Rod's new toy
Rod saw this in a Lee Valley catalogue a few weeks ago and thought it would be useful in the shop, so when I went to Edmonton early in February, I picked one up. He was right. It is very useful. It is a self calibrating laser level which automatically aligns itself with gravity and projects a true horizontal and vertical beam. (Or you can lock it so it projects true cross hairs at an angle, but Rod hasn’t found a use for that – yet...) So how does he use it?
It comes with a bracket which Rod used to attach it to the wall behind the wood stove. (Tucked into the shelves like that is should be safe from damage…) He adjusted the height so the horizontal line and the table of the bandsaw are even.
Rod got the bandsaw table totally level with the laser. Then, and only then, would a tree set on the table be really square with the vertical line.
The initial use Rod saw for the level was to help him line up metal horns squarely on the fork. Prior to this, it was always a case of getting down on his knee, using a square and carefully eyeing things up to get the horn on the fork correctly. Rod did this well, but it took a fair amount of time to make sure things were really straight.
Why? Because the feet of the horns are not perfectly square and need to be fit to each tree. So it was get down on one knee, line it up, get up, take it to the vise, hammer on the foot, take it back to the tree, get down on one knee, line it up, get up, take it to the vise, etc. etc. etc.
Of course, the horn has to be set on the fork so it lines up or is leaned ahead properly (depending on the order) relative to the back of the fork, and that still has to be done by carefully eyeing everything up. But the rest of it is so much easier now. (By the way, note the backsweep on this Arizona Roper. Backsweep makes it much tougher to get a horn on right!)
But for the horn to be right, the tree has to be set square on the band saw relative to the laser. If the whole tree is angled, then the horn will be off. (That pesky third dimension again…) As we show in our Building a Tree section, everything is laid out on the wood with center lines to start with, and Rod keeps those center lines as he builds the tree. So he starts by lining up the laser with a tick on the underside of the gullet which he carries over from the centerline on the back of the fork. He then lines up the laser with the line on the front of the cantle. This line was drawn by connecting the center lines already at the top and bottom which he kept from the original layout. The tree is square relative to the laser when the fork and the cantle marks line up with the vertical beam. Then Rod can use it to mark the center line at the front of the fork (which is done in this picture), which may be a bit more accurate than transferring the line from the back across a rounded surface.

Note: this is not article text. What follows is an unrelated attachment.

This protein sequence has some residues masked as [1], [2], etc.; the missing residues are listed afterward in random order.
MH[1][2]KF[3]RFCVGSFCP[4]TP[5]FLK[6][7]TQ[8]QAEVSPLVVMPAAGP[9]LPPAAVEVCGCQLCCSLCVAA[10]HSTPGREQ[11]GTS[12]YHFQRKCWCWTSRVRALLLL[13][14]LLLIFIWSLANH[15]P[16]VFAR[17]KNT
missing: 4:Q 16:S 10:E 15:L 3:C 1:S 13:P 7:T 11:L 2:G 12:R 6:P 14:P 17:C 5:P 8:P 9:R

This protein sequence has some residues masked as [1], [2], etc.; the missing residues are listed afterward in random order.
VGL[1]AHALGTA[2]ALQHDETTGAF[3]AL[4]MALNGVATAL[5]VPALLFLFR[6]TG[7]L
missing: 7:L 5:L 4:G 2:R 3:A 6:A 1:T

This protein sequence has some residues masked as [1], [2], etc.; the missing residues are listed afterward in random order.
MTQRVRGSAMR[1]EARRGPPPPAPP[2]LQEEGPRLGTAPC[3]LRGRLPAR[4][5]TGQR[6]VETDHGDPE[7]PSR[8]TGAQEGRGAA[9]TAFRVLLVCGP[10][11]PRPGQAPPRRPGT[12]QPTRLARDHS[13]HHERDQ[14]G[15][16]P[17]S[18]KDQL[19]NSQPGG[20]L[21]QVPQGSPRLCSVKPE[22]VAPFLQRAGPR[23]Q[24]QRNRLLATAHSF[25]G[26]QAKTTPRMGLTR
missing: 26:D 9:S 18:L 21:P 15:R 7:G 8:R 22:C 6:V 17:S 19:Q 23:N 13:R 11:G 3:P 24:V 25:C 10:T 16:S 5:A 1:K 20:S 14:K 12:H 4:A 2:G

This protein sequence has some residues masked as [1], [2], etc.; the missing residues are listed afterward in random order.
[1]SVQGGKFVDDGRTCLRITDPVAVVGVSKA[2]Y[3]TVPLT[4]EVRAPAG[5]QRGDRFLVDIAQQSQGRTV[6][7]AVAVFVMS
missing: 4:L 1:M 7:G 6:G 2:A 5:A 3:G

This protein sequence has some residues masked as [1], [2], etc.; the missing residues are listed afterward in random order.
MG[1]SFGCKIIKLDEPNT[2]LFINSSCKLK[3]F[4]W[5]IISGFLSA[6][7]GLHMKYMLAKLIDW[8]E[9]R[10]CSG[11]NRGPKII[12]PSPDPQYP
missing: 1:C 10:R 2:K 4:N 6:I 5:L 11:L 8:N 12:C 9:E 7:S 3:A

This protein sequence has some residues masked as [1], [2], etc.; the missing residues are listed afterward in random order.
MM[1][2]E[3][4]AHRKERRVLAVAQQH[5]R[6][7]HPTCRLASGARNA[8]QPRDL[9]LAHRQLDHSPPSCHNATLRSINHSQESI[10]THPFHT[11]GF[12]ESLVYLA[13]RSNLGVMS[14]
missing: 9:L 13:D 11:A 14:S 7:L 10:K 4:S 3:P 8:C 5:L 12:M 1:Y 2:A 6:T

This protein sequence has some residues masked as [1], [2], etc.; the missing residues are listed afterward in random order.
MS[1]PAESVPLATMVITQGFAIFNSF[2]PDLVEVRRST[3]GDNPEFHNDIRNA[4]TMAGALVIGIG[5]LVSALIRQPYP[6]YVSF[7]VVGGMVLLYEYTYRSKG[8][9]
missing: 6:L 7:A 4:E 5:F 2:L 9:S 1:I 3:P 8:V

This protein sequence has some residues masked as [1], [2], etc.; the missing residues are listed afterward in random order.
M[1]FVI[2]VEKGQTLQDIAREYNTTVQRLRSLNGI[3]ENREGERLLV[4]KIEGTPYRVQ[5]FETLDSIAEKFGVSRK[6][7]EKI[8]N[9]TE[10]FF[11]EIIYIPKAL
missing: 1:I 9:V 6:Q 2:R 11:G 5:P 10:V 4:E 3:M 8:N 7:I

Then the horn, just set on the top of the fork to start, can be centered and made vertical by shaping the feet. It is so much easier to tell with the laser, and no up and down on the knees any more!
Once it is square, the center of the front of the horn can be marked directly on the metal.
And if you turn the tree around and line up the center of the back of the cantle with the original marks, and the center of the back of the fork with the original center line, you can also mark the center of the back of the horn, top and bottom.
Rod also marks the center of the back of the cantle with the laser now too. He used to do this by carrying the center line around through the cantle gullet and connecting top (carried directly over from the front) and bottom ticks, but once the cantle is shaped and curved in the dish and the gullet, squares don’t sit flush any more, so he had to be really careful to avoid error.
Now he uses the laser to mark the center of the bottom of the cantle and connects the two with a line drawn by a ruler. More accurate, and faster too.
With everything set and square, Rod then traces around the feet of the horn and routers out the space into which the horn sets down.
Then it is back out to the band saw and the laser to set the horn in place and see if it is still straight. Usually it takes some fine tuning by shaping the feet to get all four feet sitting solidly on the wood. If there was space under any of them, the horn could rock a little and eventually break or come loose.
The feet on the horn are then drilled out, the horn cap attached and shaped, and the horn attached permanently to the tree. (There's more pictures of this part of the process on our Building a Metal Horn Fork page.)
Marking the center of the horn cap has never been difficult. The marks from the metal part of the horn are transferred to the cap front and back. With a ruler lined up with those ticks, the center is measured and marked. But double checking the final alignment with the level makes it easy to double check the center mark as well. All these lines are marked in dark felt pen so they show through the rawhide - most times. By the way, keeping the center lines has been standard on our trees from day one, as it is on many truly hand made trees. Not having to find all the center of everything is one of the things saddle makers enjoy about working on hand made trees!
With a good eye for symmetry, the old “line it up with a square” method worked well for a lot of years, but a beam of light makes it obsolete now.
By the way, since I took the majority of these pictures about three weeks ago, I have seen pictures of a very similar if not identical level being used by a couple different saddle makers to set riggings, etc. squarely on their saddles. I’m sure there’s lots more uses yet for this handy dandy device around a tree shop or a saddle shop…
So, off to Lee Valley I go, credit card in hand! Thanks a lot!